Jan. 11, 2005 The same heightened electrical activity that indicates an adult taking a treadmill test isn't getting enough oxygen to his heart is now being measured during labor to see if it can better identify babies in serious distress who need immediate delivery. The Medical College of Georgia in Augusta is the lead site in the nation to help determine whether monitoring ST segment activity during labor reduces the number of babies born with hypoxic brain damage as well as unnecessary Caesarean sections.
"The umbilical cord, the brain and the heart are the particular aspects of the fetus that have to be conserved almost at all costs to maintain life," says Dr. Lawrence D. Devoe, Brooks Professor and chair of the MCG Department of Obstetrics and Gynecology. "When you start seeing changes in the heart that suggest an oxygen deficit, such as elevations in the ST segment, that means your ability to handle an overall lack of oxygen has been exceeded and your defenses are beginning to crumble."
Dr. Devoe is a principal investigator on the study of a device that combines this ST segment monitoring – which also is measured in an electrocardiogram, or ECG, – with the standard fetal heart rate monitoring performed on 80 to 90 percent of the 3.2 million babies exposed to labor in the United States each year.
Typical heart rate monitoring includes putting an ultrasound unit on the mother's abdomen or an electrode on the baby's head via the vagina to pick up fetal heartbeat, which is translated into a pattern. Although obstetricians know certain heart rate patterns indicate stress, "it's a pretty big leap from seeing these patterns to knowing for sure that oxygen delivery to the baby's brain is being interfered with," Dr. Devoe says. In fact, about half the time doctors see the abnormal heart rate, the baby is in no immediate danger.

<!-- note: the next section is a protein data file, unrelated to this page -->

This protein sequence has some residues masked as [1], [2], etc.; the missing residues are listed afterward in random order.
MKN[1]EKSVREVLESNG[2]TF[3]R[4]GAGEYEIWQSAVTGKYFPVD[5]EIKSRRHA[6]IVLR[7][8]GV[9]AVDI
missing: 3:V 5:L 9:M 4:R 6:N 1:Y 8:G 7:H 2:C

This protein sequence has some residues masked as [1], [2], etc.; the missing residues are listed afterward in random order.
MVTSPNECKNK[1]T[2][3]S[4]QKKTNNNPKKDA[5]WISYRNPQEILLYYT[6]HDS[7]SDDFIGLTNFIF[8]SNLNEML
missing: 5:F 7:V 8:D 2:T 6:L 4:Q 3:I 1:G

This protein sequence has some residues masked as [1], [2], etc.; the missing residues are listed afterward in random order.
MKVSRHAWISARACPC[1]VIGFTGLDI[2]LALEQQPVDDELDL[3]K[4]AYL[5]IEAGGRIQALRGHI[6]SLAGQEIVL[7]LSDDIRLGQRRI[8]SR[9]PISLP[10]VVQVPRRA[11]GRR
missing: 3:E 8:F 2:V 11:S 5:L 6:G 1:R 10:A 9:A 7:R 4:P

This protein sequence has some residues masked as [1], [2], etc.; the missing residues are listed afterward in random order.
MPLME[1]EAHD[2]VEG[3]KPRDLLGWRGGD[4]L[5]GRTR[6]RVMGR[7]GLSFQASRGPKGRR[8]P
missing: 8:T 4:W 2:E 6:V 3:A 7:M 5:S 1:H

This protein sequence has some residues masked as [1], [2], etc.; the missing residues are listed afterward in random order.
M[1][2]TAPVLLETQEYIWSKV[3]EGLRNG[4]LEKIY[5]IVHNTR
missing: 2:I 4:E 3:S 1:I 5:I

Heart rate monitoring alone also can provide a horribly false sense of security. "A baby that is stressed early on would raise his heart rate," Dr. Devoe says. "But as the stress period becomes more intense, the baby's ability to sustain that heart rate goes down. It's like a runner. Initially, your heart rate goes up because you are trying to deliver more oxygen, but you may reach a point where you hit a wall and you can't do it anymore."
The STAN S21 Fetal Heart Monitor system®, designed by Sweden-based Neoventa, Inc., now under study in some 800 labors in the United States, seems to take some of the educated guesswork out of whether there is a real problem and helps physicians make better decisions quicker, Dr. Devoe says.
Previous studies during about 8,000 labors in England and Sweden found a 50 percent reduction in babies born with abnormal blood gasses, a 20 percent reduction in unnecessary C-sections and no hypoxic brain damage in babies monitored during labor with the device.
"When you get heart rate patterns where the condition of the baby is uncertain, your options are to continue to watch that pattern and see if it gets worse or go ahead and get the baby delivered now," Dr. Devoe says. "But when you add the ECG information, that can tell you early enough in the game that this heart rate pattern you are watching, not only is not going to get better, but the conditions that are producing it suggest that the chances of getting the (healthiest) baby mean you go now.
"This is really the first practical breakthrough in moving the field of monitoring to the next level, that is helping the precision of the tool and helping people who use it to make better clinical decisions," Dr. Devoe says.
Part of that help comes in an intense learning and certification process to ensure that investigators studying it – and one day any doctor using it – are getting optimal information to help them make critical decisions. Dr. Devoe worked with Neoventa on the U.S. version of the educational program.
U.S. studies of the device are not randomized, as are many trials. With parental consent, the device is being used in pregnancies at least 36 weeks along, with the baby pointed head first and where there is enough concern to place an electrode on his head rather than monitor heart rate via the mother's abdomen. Dr. Devoe classifies these labors at the "higher end of risk." Forty percent to 50 percent of babies born at a referral center such as MCG Medical Center would qualify for the study, although he suspects the monitor may one day be used in most labor processes. "What we are looking at here is translatability of a system that has already been tested and proven in other countries," Dr. Devoe says.
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